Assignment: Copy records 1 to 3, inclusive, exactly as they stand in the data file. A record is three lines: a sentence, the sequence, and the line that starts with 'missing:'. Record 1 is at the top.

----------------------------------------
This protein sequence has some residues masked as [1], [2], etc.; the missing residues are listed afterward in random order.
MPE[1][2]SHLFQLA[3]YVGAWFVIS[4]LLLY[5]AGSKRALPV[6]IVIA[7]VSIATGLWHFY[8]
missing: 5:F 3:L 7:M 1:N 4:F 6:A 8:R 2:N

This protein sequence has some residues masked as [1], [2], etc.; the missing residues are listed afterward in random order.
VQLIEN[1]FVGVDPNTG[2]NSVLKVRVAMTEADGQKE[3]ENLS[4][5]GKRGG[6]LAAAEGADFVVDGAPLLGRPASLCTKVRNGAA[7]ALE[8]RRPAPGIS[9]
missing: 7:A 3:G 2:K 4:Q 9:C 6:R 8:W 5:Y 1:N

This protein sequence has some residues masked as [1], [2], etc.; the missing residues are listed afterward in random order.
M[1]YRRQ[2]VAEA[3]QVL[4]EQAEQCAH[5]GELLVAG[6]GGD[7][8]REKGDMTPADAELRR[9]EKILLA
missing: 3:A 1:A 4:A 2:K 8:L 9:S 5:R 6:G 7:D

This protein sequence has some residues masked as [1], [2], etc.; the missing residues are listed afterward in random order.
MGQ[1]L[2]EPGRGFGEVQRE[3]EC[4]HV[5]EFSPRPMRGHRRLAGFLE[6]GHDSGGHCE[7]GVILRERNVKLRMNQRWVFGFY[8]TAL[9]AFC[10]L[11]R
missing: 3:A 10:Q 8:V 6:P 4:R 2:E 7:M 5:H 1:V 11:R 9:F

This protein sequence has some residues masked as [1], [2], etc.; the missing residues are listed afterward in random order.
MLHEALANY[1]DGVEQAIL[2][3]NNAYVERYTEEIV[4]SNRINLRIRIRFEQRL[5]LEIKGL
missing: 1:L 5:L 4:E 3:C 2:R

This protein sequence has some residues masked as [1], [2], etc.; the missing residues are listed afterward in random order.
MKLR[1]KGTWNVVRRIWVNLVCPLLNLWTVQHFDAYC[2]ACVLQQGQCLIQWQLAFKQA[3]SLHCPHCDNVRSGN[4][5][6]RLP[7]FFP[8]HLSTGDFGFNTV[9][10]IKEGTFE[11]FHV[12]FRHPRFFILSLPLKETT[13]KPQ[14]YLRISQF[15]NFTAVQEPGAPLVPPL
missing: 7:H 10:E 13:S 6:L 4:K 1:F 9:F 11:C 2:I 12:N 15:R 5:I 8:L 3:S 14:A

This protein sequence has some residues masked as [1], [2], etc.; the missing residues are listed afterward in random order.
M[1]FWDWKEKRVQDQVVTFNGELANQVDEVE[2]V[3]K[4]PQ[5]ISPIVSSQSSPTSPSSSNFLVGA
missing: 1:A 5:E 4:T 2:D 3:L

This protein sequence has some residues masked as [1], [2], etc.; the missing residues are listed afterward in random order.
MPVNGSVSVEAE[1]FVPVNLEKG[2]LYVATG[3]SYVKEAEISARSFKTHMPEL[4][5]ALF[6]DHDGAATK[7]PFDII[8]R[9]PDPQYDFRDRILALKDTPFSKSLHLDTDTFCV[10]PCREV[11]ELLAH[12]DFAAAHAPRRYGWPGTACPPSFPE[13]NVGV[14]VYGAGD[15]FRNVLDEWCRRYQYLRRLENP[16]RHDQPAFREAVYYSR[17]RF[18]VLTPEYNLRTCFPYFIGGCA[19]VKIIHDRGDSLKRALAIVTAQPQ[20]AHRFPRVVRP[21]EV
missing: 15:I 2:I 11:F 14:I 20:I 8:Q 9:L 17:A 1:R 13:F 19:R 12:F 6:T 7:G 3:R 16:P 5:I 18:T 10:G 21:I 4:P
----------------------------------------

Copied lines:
This protein sequence has some residues masked as [1], [2], etc.; the missing residues are listed afterward in random order.
MPE[1][2]SHLFQLA[3]YVGAWFVIS[4]LLLY[5]AGSKRALPV[6]IVIA[7]VSIATGLWHFY[8]
missing: 5:F 3:L 7:M 1:N 4:F 6:A 8:R 2:N

This protein sequence has some residues masked as [1], [2], etc.; the missing residues are listed afterward in random order.
VQLIEN[1]FVGVDPNTG[2]NSVLKVRVAMTEADGQKE[3]ENLS[4][5]GKRGG[6]LAAAEGADFVVDGAPLLGRPASLCTKVRNGAA[7]ALE[8]RRPAPGIS[9]
missing: 7:A 3:G 2:K 4:Q 9:C 6:R 8:W 5:Y 1:N

This protein sequence has some residues masked as [1], [2], etc.; the missing residues are listed afterward in random order.
M[1]YRRQ[2]VAEA[3]QVL[4]EQAEQCAH[5]GELLVAG[6]GGD[7][8]REKGDMTPADAELRR[9]EKILLA
missing: 3:A 1:A 4:A 2:K 8:L 9:S 5:R 6:G 7:D